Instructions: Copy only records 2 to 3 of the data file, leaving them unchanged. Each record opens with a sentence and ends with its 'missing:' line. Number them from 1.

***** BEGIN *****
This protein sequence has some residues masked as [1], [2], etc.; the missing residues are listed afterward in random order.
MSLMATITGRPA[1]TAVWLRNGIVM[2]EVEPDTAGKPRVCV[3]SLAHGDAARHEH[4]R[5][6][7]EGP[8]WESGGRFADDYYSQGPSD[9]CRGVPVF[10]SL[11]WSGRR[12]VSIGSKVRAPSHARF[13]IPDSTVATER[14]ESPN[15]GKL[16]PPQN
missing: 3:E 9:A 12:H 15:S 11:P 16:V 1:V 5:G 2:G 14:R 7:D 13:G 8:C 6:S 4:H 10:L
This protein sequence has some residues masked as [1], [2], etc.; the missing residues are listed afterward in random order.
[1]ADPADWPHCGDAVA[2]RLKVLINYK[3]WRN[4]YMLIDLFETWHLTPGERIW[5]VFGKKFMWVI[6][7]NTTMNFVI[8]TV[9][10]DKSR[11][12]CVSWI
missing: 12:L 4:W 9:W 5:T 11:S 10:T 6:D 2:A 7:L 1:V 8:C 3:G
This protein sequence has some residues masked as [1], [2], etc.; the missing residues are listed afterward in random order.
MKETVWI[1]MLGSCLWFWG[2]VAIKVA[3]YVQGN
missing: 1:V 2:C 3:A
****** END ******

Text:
This protein sequence has some residues masked as [1], [2], etc.; the missing residues are listed afterward in random order.
[1]ADPADWPHCGDAVA[2]RLKVLINYK[3]WRN[4]YMLIDLFETWHLTPGERIW[5]VFGKKFMWVI[6][7]NTTMNFVI[8]TV[9][10]DKSR[11][12]CVSWI
missing: 12:L 4:W 9:W 5:T 11:S 10:T 6:D 2:A 7:L 1:V 8:C 3:G
This protein sequence has some residues masked as [1], [2], etc.; the missing residues are listed afterward in random order.
MKETVWI[1]MLGSCLWFWG[2]VAIKVA[3]YVQGN
missing: 1:V 2:C 3:A